Church Fellowships: It is vital for young adults to participate in all-church activities. Men’s breakfasts, women’s gatherings, prayer meetings, picnics, work days, etc, provide crucial opportunities to develop mutually edifying relationships with other church members.

Evangelistic Outreach and Mission Trips: Active evangelism is encouraged with a particular emphasis on engaging individuals in one-on-one or small group Bible study. Emphasis is also placed on inviting unbelievers to participate with the group so as to see the love of Christ in action. Each year there will be at least one church missions trip to assist another ministry in the advance of the gospel.


The College and Career ministry of EBC longs to exalt Jesus Christ and to grow in our relationship with him. If our orientation is primarily social, participation in this group will hinge on self-interest. But if our orientation hinges on our mutual love for Jesus, this transcendent relationship will bind us to one another in love and allow us as a group to edify the body of Christ.

It follows on the preceding point that we must ever seek to blend with and to encourage the entire assembly. Each of us should seek to edify the children of the assembly. We should seek meaningful friendships with older folks. We should seek wisdom from those who are more mature in the faith than are we. We should work shoulder-to-shoulder with others. We must learn to value the vital involvement of godly church members in our lives—to seek and to welcome accountability and spiritual guidance. Young adults who attend only college and career activities fail to benefit from vital involvement in the body of Christ. The inevitable result is spiritual anemia.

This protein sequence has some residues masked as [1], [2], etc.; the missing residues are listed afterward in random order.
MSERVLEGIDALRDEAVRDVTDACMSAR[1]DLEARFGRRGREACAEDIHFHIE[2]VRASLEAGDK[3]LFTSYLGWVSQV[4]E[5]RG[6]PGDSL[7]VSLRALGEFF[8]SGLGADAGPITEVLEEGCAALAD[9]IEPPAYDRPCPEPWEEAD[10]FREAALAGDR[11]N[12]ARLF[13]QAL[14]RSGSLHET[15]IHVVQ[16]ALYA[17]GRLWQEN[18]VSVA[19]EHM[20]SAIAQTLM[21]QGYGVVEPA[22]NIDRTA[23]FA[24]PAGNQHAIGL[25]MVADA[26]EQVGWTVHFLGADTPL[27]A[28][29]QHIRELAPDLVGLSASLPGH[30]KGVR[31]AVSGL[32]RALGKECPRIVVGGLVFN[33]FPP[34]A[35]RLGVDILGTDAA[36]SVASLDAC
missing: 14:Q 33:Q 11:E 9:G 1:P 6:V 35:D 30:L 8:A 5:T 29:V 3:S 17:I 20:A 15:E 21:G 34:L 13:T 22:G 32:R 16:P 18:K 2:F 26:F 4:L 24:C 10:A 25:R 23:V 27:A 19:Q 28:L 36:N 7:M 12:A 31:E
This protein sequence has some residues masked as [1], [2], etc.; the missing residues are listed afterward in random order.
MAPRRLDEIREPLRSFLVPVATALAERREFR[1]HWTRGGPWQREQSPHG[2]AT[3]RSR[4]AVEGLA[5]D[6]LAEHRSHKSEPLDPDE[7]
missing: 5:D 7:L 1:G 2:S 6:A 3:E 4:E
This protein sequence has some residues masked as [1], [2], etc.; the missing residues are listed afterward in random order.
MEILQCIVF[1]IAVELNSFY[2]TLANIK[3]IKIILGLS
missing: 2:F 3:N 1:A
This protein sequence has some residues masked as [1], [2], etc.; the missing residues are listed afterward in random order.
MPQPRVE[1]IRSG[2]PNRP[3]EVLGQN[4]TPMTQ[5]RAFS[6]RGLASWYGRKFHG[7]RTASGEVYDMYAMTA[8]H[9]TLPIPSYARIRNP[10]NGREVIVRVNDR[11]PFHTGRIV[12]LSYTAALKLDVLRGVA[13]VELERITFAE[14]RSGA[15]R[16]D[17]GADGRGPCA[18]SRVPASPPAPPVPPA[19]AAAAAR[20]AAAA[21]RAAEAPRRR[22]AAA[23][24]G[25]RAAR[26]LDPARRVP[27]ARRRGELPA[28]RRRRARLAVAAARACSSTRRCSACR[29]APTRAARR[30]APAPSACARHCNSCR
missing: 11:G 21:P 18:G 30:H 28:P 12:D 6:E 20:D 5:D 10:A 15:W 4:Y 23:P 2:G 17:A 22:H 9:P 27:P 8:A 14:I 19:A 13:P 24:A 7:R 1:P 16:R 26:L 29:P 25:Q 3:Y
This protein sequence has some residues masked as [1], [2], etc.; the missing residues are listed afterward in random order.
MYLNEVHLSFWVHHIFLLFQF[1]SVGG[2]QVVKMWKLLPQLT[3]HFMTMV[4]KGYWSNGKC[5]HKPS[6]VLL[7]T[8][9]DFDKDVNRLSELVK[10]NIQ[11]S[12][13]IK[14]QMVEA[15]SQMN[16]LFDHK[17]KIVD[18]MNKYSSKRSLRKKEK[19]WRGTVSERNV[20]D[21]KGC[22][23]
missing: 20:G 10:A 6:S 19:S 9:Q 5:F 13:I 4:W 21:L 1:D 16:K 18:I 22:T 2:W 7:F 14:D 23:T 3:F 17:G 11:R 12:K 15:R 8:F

We must remember that life as citizens of God’s kingdom is not all about us. Whatever we can do to keep our focus on Jesus and others will help us avoid the snare of self-orientation and disinterest in others which is so radically averse to the spirit and will of Jesus (Matt 22:34-40).